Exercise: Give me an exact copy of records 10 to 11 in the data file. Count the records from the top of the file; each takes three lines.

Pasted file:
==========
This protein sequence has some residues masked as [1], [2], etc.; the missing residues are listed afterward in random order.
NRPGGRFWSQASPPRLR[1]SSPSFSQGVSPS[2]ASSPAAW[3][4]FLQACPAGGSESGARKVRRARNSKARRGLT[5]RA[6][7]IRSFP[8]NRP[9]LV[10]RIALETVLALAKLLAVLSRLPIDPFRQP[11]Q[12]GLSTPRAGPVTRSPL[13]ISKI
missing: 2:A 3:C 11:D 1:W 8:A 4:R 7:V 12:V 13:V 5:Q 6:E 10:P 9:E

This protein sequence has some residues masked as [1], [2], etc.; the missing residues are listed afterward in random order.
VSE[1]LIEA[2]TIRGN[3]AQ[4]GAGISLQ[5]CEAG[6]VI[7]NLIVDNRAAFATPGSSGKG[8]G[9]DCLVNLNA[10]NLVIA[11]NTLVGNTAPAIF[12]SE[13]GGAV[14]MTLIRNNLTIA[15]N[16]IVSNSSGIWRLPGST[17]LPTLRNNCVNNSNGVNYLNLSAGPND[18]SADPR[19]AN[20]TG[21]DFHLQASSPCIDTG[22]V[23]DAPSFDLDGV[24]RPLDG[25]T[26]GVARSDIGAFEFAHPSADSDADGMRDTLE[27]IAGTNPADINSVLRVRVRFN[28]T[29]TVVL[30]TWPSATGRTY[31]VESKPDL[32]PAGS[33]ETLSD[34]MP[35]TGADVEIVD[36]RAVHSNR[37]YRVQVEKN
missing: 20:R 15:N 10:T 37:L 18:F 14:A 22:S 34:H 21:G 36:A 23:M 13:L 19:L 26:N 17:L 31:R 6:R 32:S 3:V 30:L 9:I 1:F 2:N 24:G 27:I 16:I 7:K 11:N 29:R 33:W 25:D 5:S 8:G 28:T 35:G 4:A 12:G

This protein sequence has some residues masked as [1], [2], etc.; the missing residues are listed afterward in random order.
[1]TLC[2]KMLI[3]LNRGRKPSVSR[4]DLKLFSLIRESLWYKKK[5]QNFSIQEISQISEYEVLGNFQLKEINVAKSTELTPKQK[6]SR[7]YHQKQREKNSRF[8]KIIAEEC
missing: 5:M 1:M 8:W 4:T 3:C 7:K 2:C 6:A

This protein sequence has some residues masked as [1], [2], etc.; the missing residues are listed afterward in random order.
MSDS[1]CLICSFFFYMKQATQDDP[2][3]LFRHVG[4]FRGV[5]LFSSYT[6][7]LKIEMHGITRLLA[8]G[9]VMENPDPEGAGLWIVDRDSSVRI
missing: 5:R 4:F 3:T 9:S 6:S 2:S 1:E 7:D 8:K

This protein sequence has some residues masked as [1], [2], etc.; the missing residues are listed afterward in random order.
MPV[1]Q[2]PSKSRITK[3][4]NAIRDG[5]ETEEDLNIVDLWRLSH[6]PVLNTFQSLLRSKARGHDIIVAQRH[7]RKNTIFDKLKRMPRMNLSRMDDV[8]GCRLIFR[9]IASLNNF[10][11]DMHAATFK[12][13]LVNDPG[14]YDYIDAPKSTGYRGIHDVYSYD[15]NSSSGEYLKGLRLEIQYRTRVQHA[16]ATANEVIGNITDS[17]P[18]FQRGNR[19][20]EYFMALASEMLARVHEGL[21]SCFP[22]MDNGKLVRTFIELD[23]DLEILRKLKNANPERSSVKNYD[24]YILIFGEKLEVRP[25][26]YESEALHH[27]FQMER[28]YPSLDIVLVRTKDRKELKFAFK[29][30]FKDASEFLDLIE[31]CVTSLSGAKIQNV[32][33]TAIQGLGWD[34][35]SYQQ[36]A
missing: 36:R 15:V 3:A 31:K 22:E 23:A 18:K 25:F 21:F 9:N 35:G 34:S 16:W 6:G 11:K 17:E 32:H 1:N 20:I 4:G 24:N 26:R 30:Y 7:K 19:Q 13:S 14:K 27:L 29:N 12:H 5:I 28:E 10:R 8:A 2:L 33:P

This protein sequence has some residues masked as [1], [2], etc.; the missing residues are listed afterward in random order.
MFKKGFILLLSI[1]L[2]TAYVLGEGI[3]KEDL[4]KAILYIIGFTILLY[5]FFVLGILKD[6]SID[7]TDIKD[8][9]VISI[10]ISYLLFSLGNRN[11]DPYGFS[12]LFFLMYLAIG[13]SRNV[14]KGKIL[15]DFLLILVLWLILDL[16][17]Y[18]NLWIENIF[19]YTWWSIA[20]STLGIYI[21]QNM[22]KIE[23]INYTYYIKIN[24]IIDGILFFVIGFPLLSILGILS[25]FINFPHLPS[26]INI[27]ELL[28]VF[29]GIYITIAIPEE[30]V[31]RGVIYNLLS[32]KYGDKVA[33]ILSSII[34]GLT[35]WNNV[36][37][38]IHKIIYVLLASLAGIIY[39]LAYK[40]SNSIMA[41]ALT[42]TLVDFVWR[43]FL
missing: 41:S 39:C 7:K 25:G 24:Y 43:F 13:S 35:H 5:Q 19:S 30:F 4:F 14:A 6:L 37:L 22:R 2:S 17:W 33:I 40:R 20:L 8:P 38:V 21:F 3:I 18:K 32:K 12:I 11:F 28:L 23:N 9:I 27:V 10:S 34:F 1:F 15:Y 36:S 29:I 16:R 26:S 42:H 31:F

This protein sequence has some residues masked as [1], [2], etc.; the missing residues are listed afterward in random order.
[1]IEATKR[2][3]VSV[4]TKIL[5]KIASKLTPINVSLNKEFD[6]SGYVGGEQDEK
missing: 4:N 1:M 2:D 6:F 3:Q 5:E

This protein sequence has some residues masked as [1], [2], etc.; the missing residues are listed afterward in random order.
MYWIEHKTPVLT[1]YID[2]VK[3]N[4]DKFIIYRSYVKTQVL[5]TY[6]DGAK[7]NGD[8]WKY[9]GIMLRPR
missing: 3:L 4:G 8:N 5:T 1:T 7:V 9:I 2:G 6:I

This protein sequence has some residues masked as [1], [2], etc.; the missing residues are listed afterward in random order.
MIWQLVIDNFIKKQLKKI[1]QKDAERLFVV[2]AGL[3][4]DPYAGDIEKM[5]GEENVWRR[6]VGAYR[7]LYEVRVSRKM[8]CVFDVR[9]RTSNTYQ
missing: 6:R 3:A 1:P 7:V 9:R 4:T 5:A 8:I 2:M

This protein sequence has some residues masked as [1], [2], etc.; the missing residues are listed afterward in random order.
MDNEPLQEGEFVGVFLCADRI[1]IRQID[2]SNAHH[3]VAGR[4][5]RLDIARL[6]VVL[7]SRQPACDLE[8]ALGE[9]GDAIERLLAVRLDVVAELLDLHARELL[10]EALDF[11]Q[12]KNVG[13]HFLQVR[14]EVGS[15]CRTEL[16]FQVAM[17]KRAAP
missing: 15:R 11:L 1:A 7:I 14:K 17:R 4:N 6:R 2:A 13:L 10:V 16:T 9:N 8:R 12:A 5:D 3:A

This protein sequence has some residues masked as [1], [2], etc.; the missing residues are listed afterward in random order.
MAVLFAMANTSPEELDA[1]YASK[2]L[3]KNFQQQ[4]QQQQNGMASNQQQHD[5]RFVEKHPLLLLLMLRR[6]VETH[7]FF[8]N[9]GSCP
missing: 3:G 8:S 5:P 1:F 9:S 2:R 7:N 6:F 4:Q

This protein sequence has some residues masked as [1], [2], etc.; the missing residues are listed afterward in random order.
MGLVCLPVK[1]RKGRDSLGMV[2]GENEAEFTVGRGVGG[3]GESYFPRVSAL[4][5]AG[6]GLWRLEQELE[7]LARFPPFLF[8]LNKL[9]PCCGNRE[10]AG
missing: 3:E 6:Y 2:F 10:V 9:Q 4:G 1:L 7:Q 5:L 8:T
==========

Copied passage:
This protein sequence has some residues masked as [1], [2], etc.; the missing residues are listed afterward in random order.
MDNEPLQEGEFVGVFLCADRI[1]IRQID[2]SNAHH[3]VAGR[4][5]RLDIARL[6]VVL[7]SRQPACDLE[8]ALGE[9]GDAIERLLAVRLDVVAELLDLHARELL[10]EALDF[11]Q[12]KNVG[13]HFLQVR[14]EVGS[15]CRTEL[16]FQVAM[17]KRAAP
missing: 15:R 11:L 1:A 7:I 14:K 17:R 4:N 6:R 2:A 13:L 10:V 16:T 9:N 8:R 12:A 5:D 3:A

This protein sequence has some residues masked as [1], [2], etc.; the missing residues are listed afterward in random order.
MAVLFAMANTSPEELDA[1]YASK[2]L[3]KNFQQQ[4]QQQQNGMASNQQQHD[5]RFVEKHPLLLLLMLRR[6]VETH[7]FF[8]N[9]GSCP
missing: 3:G 8:S 5:P 1:F 9:S 2:R 7:N 6:F 4:Q